The Harvest is Plentiful
Sermon shared by Kerry Bauman
Summary: Harassed and helpless people in this world are waiting for someone to point the way to Christ.
Audience: Believer adults
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The Harvest is Plentiful
Text: Matthew 9:35-38
Introduction: A New York ophthalmologist said that there were more nearsighted people in the city of New York City than in any other. His reasoning was that people routinely operate down among the skyscrapers, hemmed in by the walls of high buildings, which in turn limit their field of vision. For many the only opportunity for distant vision is to look up at the sky, which very few do. Thus, he said, the constant use of the eyes for short distances tends for nearsightedness and dissatisfaction. Iím not a medical expert, so I cannot attest to the validity of this claim, but I do see a spiritual counterpart here: Sometimes we as Christians can be so focused on the immediacy of our own little domains that we lose sight of the world around us. Yet this passage in Matthew 9 reminds us that we live in a world that is in desperate need of salvation. The compassion of Christ, that stirred His heart to preach the good news, demands that we do the same. Jesus used the word "harvest" to refer to those people among whom the gospel was sown. He made several interesting observations about them in this text. Letís review them together.
I. The State of the Harvest (See Matthew 9:36). Jesus talks about the condition of the people to whom He was ministering. He uses a metaphor to which His disciples can relate--shepherding. Christ declares that the crowds, because they lack proper leadership, demonstrate the same symptoms as sheep that have no shepherd.
A. They are Harassed - The word means, "to flay," as in tearing off the skin of an animal. The Greeks used the word when they compared trouble to the pains of being flayed alive. Here Christ warns that, just as sheep, in the absence of a good shepherd, are subject to needless suffering, so the Israelites are subjected to similar distress when their leaders fail in their responsibilities to them (See Luke 11:42-52 -- The Pharisees focused on the external while neglecting justice and love for God. They were preoccupied with "image," and in fact were the source of defilement. The teachers of the law focused on righteousness established through the keeping of their rules.) Legalism is about control. The Law is about love (See Deuteronomy 6:15; Leviticus 19:18).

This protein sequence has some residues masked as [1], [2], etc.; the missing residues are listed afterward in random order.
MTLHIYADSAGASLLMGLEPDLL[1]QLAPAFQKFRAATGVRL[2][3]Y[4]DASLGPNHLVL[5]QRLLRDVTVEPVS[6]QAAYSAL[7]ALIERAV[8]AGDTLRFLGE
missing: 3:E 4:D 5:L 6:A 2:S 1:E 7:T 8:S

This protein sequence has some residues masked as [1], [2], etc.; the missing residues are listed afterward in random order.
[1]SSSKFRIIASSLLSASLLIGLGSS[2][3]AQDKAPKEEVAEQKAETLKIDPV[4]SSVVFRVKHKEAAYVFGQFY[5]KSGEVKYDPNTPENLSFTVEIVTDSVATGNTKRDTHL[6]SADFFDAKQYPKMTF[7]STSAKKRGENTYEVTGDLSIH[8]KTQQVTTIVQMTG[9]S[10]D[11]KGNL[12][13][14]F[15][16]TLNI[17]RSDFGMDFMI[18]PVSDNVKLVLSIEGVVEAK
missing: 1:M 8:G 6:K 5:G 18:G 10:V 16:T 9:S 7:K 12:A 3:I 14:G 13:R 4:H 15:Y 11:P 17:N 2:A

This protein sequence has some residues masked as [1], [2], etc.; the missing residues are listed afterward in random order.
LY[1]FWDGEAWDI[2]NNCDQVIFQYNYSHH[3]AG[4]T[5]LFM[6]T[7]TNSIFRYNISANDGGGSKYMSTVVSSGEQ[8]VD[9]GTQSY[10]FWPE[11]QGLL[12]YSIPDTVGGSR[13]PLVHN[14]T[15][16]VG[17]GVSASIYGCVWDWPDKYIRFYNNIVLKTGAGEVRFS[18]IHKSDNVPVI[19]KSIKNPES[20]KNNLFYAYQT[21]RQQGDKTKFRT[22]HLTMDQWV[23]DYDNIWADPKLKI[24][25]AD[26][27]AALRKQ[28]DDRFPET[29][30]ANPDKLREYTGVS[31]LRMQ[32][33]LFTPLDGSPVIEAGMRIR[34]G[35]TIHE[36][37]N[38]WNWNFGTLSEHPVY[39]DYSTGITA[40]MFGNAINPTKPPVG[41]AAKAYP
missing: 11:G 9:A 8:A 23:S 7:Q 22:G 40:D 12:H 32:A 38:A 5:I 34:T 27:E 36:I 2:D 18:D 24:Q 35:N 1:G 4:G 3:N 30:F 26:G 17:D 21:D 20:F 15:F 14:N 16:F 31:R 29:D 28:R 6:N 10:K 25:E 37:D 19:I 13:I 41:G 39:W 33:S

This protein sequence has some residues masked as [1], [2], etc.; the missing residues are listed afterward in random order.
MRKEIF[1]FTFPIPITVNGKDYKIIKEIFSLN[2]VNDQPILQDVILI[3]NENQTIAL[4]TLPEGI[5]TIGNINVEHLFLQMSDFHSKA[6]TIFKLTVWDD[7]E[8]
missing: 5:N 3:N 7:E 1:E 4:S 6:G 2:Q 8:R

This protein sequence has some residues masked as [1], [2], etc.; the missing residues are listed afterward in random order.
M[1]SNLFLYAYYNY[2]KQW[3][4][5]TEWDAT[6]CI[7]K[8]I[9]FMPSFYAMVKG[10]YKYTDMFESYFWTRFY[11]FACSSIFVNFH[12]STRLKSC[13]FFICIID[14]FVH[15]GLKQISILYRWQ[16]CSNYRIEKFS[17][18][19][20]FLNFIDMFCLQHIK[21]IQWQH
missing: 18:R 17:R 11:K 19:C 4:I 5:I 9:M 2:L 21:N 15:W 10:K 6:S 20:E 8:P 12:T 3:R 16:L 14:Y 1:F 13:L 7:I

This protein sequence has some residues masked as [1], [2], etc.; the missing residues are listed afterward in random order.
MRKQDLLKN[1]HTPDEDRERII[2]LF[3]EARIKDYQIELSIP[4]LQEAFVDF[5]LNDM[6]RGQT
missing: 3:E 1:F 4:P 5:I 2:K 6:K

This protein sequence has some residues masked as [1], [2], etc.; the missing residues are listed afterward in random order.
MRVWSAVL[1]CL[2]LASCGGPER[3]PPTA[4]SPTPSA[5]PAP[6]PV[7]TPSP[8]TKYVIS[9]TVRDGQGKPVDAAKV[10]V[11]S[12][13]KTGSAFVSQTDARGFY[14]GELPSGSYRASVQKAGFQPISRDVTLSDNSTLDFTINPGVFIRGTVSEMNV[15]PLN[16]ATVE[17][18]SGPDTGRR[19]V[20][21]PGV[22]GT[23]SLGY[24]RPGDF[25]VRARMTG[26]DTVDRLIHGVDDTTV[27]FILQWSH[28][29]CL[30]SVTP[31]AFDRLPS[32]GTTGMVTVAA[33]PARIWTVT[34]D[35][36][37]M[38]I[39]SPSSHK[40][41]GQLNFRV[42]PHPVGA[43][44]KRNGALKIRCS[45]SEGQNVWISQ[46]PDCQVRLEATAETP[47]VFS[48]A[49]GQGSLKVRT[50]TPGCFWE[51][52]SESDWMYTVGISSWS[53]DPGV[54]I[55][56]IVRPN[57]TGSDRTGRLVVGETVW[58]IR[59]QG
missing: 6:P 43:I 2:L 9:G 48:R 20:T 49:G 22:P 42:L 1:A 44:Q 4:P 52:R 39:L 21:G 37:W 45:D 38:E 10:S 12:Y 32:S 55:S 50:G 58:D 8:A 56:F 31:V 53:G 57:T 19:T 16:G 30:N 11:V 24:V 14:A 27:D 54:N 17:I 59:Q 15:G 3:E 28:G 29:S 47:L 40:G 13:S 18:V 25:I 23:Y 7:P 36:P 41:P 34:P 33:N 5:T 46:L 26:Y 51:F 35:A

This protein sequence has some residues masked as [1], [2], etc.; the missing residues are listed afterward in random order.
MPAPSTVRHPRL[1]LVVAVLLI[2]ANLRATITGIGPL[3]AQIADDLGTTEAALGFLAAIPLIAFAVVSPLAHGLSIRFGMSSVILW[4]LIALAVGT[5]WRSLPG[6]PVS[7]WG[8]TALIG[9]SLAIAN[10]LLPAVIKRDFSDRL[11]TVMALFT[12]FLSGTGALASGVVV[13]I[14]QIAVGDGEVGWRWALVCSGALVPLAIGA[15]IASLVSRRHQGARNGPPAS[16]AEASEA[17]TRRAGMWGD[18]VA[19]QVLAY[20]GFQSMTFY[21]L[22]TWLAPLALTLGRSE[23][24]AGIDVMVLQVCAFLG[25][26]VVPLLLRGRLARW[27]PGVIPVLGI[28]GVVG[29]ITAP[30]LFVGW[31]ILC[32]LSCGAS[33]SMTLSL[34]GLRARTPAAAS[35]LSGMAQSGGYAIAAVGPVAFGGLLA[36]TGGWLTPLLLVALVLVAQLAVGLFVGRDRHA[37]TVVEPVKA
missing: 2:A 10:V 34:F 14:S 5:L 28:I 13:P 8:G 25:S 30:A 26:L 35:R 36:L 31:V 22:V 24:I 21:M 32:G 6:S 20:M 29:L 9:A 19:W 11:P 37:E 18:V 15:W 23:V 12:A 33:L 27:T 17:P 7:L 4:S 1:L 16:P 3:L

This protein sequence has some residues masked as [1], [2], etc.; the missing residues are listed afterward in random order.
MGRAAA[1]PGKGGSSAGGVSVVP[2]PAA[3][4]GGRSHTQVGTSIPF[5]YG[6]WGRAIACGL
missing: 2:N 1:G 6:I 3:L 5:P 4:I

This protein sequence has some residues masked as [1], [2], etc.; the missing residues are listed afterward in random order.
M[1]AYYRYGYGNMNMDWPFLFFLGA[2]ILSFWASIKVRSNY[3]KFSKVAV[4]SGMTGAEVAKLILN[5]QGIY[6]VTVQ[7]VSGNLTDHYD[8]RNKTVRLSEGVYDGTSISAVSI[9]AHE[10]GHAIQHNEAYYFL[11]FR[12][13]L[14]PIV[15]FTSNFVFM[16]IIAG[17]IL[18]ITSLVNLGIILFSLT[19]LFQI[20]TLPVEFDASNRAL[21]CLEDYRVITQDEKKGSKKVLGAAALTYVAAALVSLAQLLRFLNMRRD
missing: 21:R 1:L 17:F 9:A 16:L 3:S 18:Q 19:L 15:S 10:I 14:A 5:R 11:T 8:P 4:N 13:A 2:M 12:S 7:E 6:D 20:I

B. They are Helpless - The word used here refers to the weariness and fatigue that results from labor and being burdened. He saw the people burdened with the rites of religion and the doctrines of the Pharisees; sinking down under their ignorance and the weight of their traditions; neglected by those who should have been enlightened teachers; and scattered and driven out without care and attention (See Jeremiah 23:1,2). Application: No wonder Jesus was moved with compassion for the crowds. Who would wish that yoke on anyone? I heard about a guy who attended a legalistic college where students were to live according to very strict rules. They werenít supposed to do any work on Sundays. None! Guess what? He spied on his wife and caught her hanging out a few articles of clothing she washed on a Sunday afternoon. He was so upset, he turned her in to the college authorities. Iíll bet she was fun to live with for the next few days. He should have read Proverbs 10:14 - " the mouth of a fool invites ruin."
II. The Opportunity of the Harvest. Changing the metaphor from a flock to a field, Jesus now envisions
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